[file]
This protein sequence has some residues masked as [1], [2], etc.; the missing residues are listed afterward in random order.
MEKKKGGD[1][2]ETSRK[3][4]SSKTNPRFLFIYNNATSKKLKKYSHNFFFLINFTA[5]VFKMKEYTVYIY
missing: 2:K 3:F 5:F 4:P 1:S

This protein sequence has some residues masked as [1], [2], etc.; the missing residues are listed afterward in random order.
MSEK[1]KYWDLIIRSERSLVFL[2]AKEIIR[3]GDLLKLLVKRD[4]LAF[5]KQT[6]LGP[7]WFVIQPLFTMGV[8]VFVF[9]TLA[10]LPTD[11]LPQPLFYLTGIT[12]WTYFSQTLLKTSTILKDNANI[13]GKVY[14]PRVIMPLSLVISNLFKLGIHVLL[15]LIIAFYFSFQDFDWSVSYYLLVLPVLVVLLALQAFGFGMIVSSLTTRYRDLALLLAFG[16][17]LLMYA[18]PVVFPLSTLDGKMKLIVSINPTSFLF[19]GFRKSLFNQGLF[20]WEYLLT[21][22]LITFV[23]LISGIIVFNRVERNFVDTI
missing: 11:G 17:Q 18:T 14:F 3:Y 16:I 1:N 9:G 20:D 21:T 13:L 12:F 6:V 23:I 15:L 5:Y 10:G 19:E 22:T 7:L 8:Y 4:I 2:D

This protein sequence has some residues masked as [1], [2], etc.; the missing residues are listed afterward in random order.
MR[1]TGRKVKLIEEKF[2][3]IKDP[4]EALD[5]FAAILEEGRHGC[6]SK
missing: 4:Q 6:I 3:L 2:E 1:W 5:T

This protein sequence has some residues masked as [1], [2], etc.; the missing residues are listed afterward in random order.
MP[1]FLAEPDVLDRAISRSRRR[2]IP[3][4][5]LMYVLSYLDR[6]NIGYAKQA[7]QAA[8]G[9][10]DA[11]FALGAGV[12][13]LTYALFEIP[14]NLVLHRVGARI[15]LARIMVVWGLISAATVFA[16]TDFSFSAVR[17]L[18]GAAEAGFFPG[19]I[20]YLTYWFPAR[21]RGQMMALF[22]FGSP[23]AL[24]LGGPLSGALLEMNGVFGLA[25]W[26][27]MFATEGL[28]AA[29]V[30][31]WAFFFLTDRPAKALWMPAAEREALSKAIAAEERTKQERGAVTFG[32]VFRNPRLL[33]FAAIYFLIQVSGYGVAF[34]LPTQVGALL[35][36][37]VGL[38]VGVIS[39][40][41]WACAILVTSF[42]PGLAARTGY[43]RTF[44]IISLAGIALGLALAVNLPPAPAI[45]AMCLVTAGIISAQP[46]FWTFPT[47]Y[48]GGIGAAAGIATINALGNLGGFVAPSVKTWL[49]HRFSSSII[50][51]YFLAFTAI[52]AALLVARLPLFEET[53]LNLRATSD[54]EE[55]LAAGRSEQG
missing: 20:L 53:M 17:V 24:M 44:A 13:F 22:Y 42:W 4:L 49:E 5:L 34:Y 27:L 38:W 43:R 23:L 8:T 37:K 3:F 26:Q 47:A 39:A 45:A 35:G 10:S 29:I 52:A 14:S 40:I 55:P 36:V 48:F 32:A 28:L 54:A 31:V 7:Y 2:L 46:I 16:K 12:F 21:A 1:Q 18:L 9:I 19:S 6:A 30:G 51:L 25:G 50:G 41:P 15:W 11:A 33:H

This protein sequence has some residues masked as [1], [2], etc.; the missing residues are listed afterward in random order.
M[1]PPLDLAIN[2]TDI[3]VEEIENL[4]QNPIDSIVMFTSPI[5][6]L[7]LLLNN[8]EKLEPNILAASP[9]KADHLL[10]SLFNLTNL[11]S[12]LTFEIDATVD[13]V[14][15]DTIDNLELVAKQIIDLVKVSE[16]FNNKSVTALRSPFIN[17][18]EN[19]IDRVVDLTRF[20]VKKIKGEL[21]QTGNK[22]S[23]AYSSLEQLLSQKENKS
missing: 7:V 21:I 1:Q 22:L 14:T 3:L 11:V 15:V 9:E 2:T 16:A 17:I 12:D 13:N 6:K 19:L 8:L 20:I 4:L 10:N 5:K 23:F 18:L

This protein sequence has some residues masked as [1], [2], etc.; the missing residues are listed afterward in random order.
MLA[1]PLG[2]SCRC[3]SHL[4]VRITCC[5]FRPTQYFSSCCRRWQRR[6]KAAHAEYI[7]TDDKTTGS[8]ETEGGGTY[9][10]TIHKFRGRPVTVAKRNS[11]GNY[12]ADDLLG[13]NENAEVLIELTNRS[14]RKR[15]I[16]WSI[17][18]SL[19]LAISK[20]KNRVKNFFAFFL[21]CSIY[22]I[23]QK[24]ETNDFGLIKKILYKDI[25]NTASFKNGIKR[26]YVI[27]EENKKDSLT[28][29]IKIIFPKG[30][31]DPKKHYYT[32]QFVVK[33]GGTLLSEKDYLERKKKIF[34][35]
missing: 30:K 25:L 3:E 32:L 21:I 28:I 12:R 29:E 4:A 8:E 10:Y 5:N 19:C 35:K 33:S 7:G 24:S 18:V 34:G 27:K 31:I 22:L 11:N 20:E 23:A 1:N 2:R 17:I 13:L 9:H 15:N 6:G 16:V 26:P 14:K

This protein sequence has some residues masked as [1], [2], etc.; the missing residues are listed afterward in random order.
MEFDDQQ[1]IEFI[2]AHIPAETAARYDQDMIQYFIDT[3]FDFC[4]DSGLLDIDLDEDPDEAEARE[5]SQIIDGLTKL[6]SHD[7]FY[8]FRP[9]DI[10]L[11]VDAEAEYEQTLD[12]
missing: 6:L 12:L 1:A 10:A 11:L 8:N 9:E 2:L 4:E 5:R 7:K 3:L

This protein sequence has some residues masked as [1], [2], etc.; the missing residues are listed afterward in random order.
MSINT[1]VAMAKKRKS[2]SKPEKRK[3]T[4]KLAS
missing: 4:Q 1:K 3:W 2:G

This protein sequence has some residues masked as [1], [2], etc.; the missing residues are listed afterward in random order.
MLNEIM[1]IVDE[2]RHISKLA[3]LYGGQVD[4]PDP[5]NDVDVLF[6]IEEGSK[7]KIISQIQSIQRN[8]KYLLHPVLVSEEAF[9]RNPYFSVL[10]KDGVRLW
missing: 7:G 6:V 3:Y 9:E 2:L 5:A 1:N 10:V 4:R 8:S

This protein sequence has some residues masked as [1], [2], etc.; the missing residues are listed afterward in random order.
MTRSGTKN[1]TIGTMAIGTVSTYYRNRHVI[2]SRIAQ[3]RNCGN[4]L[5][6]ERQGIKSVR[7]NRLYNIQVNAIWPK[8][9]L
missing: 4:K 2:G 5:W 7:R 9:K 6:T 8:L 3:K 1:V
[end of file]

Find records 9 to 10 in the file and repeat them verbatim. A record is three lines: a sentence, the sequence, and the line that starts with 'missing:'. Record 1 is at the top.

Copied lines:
This protein sequence has some residues masked as [1], [2], etc.; the missing residues are listed afterward in random order.
MLNEIM[1]IVDE[2]RHISKLA[3]LYGGQVD[4]PDP[5]NDVDVLF[6]IEEGSK[7]KIISQIQSIQRN[8]KYLLHPVLVSEEAF[9]RNPYFSVL[10]KDGVRLW
missing: 7:G 6:V 3:Y 9:E 2:L 5:A 1:N 10:V 4:R 8:S

This protein sequence has some residues masked as [1], [2], etc.; the missing residues are listed afterward in random order.
MTRSGTKN[1]TIGTMAIGTVSTYYRNRHVI[2]SRIAQ[3]RNCGN[4]L[5][6]ERQGIKSVR[7]NRLYNIQVNAIWPK[8][9]L
missing: 4:K 2:G 5:W 7:R 9:K 6:T 8:L 3:K 1:V